FDA Will Publish Metrics-Based Inspections Guides by Year End
Devicemakers will have 13 new product-specific guides by the end of the year to tell them what quality-related metrics FDA investigators will focus on during site inspections, agency officials said.
The guides aren’t new standards, but rather instruct investigators on specific quality metrics to review as part of quality system inspections. All branches of CDRH’s Division of Manufacturing and Quality — e.g., the cardiovascular device, physical medicine, orthopedic, neurology and dental device branches — are working on developing quality metrics.
The FDA will not release specific information on the topics and content of the 13 guides until they are published.
CDRH has been testing the new approach with a pilot program for manufacturers of battery-operated devices. Center staff spent the past two years talking to participating companies to correlate specific measures that predict quality, such as the ability of suppliers to meet manufacturing specs, with good manufacturing practice requirements checked during audits, Silverman said.
In the pilot, both CDRH staff and manufacturers received copies of the inspection guides, which address these “critical to quality” measures, said Silverman, who spoke at a session of the International Medical Device Regulators Forum semiannual meeting in Washington, D.C. Three inspections have been conducted under the pilot, and another three are in progress or scheduled to occur soon.
Manufacturers and inspectors involved in the pilot said it was helpful to know ahead of time what factors will be given the most weight in an inspection, and while the new focus requires more preparation on investigators’ part, it has resulted in greater time efficiencies during the inspection, the official said.
More guidance documents will follow as long as feedback remains positive, Silverman said. The agency plans to begin work on a Critical to Quality stakeholder forum by the end of the year to lay out further plans for quality metric guidance.
The inspection guides are part of the ongoing agencywide Case for Quality initiative, with its focus on encouraging quality through guidance versus penalizing companies for deviations identified during inspections. The shift is needed because the sheer number of device companies with products on the U.S. market has outpaced what the FDA can inspect on a regular basis, said Steve Solomon, associate director for global operations and policy.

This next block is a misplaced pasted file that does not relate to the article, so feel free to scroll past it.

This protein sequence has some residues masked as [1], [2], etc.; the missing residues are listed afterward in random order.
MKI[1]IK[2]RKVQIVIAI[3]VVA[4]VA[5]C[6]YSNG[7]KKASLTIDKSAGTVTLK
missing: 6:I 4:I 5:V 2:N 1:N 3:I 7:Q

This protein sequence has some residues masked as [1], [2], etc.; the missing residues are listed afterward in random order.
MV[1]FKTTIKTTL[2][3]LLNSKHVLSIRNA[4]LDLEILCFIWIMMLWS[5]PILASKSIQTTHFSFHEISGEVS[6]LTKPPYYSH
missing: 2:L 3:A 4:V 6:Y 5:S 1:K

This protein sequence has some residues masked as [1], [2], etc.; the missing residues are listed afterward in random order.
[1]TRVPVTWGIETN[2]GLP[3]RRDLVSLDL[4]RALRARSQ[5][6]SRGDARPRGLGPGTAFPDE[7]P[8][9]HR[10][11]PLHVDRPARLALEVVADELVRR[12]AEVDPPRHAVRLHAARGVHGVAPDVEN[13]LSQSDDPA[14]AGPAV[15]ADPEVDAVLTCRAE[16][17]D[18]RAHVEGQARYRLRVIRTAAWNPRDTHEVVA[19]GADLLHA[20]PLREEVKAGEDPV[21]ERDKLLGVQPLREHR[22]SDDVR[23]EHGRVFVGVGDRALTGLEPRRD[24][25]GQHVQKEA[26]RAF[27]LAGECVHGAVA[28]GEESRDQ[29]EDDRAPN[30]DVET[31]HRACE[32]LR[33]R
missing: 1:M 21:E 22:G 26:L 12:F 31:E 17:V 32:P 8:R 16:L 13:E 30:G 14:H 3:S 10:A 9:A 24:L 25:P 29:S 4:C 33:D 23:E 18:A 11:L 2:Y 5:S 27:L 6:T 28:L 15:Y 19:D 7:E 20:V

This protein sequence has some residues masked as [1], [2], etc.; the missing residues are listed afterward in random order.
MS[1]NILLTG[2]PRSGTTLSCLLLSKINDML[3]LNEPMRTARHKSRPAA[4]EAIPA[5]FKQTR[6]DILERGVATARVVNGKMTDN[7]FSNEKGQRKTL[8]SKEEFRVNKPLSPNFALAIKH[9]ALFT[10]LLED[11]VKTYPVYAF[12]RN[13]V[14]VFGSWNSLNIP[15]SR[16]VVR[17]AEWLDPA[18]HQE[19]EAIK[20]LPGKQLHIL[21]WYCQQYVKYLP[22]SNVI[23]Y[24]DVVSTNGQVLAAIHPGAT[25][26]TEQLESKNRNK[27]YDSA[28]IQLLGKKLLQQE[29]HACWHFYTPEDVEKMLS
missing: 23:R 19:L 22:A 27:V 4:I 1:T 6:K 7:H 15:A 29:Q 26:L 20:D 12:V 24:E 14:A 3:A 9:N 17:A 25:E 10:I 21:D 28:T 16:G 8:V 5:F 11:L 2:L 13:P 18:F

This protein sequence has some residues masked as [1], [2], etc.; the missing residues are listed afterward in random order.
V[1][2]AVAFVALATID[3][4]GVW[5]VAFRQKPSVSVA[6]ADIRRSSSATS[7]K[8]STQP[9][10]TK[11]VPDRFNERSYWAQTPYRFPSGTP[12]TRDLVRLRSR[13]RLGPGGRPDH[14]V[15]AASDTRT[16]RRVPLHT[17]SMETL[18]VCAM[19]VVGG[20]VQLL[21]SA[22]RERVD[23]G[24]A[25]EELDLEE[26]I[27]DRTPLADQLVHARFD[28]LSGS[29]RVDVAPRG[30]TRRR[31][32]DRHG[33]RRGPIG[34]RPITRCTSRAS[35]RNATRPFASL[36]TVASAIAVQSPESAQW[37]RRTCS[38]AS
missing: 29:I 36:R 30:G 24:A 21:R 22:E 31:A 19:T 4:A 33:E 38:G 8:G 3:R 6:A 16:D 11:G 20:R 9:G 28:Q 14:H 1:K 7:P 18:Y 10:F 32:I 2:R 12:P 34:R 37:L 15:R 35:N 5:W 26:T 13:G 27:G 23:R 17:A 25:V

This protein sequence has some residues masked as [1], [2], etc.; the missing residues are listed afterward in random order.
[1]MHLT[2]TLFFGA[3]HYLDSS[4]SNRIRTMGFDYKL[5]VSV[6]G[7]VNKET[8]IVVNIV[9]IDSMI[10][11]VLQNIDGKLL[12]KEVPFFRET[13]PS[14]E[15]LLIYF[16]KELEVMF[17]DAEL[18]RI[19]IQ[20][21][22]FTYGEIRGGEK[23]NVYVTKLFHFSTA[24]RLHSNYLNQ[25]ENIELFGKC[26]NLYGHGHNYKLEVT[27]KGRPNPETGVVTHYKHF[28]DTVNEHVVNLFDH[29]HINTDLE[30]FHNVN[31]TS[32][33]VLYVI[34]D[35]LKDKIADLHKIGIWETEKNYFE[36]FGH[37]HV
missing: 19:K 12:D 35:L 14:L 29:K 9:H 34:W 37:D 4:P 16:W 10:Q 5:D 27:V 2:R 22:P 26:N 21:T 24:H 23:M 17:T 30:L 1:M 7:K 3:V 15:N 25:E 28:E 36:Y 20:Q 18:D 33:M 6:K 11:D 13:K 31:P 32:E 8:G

Payers Looking at Quality
The agency is also expanding the Case for Quality initiative by gathering input from payers, investors, physicians and other stakeholders, Solomon said. Payers are particularly interested in improved device quality because the current lack of data makes it difficult to determine which devices perform best. And with no independent source of information on device quality, the market often favors rapid innovation that may not ultimately help patients, he said.
Not all results of the Case for Quality initiative need stem from the FDA, Solomon said. He suggested manufacturers consider collaborating to develop shared best practices, which would not necessarily be official regulations or guidances.
Eventually, the FDA might drop some quality-focused efforts by handing them to a dedicated third party, Silverman added. “The third party could come in, look at the quality measures and see how you did compared to your competitors. And then it would be up to the company to decide if they wanted to report that ranking to the FDA.”
Companies that did well in the third-party evaluation could see FDA enforcement benefits, such as lessened premarket scrutiny, Silverman said. — Elizabeth Orr
For more information about the FDA’s metrics-based inspections guides, check out FDAnews’ Ninth Annual Inspections Summit.
Subscribe to Devices & Diagnostics Letter for complete coverage of the medical devices industry. Click here for more information.